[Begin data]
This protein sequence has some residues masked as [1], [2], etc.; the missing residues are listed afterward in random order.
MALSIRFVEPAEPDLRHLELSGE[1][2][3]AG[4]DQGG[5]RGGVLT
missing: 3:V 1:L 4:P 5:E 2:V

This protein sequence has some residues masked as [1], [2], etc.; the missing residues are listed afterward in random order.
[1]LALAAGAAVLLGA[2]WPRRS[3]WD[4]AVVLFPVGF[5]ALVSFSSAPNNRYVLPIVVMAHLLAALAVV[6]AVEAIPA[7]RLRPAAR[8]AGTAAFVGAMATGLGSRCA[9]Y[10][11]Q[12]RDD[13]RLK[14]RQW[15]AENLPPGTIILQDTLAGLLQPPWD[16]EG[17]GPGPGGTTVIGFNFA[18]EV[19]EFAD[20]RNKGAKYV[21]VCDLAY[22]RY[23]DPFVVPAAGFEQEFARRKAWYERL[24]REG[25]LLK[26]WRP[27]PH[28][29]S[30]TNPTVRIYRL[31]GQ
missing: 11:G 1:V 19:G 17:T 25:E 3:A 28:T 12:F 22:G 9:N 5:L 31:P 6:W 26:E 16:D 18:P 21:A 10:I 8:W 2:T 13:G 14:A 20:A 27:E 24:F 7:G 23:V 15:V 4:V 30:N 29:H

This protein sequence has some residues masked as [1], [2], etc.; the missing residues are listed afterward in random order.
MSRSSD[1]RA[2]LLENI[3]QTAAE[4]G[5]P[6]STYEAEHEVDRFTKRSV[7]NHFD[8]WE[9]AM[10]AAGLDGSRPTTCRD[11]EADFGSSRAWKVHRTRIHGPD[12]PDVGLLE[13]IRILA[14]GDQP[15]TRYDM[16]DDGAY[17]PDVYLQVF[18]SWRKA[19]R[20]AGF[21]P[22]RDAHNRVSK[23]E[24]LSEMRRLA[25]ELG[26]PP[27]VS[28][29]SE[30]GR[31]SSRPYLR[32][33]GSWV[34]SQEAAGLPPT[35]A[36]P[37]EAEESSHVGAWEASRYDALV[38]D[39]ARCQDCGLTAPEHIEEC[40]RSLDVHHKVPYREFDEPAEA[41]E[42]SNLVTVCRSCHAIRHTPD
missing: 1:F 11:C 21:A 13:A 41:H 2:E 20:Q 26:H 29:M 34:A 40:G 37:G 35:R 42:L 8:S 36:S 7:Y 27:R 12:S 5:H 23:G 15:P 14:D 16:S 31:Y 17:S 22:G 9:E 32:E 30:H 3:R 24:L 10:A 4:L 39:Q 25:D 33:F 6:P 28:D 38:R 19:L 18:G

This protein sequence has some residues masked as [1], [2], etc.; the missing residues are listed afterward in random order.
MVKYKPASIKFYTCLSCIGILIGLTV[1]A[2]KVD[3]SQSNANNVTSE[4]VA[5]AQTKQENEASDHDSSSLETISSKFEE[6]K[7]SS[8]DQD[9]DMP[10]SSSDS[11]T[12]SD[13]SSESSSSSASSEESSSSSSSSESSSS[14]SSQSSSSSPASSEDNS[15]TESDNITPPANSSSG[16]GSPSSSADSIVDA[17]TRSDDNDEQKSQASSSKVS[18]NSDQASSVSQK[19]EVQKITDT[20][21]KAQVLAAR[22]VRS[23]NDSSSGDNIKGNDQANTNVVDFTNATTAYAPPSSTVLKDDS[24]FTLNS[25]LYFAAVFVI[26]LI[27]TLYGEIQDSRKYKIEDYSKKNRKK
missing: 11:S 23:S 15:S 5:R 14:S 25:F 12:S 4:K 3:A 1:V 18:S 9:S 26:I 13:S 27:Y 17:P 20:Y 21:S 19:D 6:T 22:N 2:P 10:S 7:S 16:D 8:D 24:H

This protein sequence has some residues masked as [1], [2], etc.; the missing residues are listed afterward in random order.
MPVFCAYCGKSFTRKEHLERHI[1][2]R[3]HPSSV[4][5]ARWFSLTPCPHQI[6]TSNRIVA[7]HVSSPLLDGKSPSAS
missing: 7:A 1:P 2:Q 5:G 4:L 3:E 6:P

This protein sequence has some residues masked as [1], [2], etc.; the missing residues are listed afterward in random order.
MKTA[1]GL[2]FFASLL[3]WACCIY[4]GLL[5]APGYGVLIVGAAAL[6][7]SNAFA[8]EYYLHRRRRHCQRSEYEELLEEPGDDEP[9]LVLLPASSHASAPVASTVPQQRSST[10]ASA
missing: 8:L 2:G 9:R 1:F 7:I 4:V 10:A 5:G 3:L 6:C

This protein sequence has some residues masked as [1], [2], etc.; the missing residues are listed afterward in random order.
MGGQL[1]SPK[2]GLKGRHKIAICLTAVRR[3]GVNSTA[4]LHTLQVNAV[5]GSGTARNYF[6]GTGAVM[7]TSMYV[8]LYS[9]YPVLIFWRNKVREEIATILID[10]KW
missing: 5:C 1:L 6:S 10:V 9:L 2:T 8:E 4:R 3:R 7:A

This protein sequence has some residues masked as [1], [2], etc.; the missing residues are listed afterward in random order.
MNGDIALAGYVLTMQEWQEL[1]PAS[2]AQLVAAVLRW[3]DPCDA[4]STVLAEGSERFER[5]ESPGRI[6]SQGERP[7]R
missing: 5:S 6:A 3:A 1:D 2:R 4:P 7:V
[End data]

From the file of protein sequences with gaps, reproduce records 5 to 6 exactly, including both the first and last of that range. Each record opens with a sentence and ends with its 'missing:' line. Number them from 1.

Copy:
This protein sequence has some residues masked as [1], [2], etc.; the missing residues are listed afterward in random order.
MPVFCAYCGKSFTRKEHLERHI[1][2]R[3]HPSSV[4][5]ARWFSLTPCPHQI[6]TSNRIVA[7]HVSSPLLDGKSPSAS
missing: 7:A 1:P 2:Q 5:G 4:L 3:E 6:P

This protein sequence has some residues masked as [1], [2], etc.; the missing residues are listed afterward in random order.
MKTA[1]GL[2]FFASLL[3]WACCIY[4]GLL[5]APGYGVLIVGAAAL[6][7]SNAFA[8]EYYLHRRRRHCQRSEYEELLEEPGDDEP[9]LVLLPASSHASAPVASTVPQQRSST[10]ASA
missing: 8:L 2:G 9:R 1:F 7:I 4:V 10:A 5:G 3:L 6:C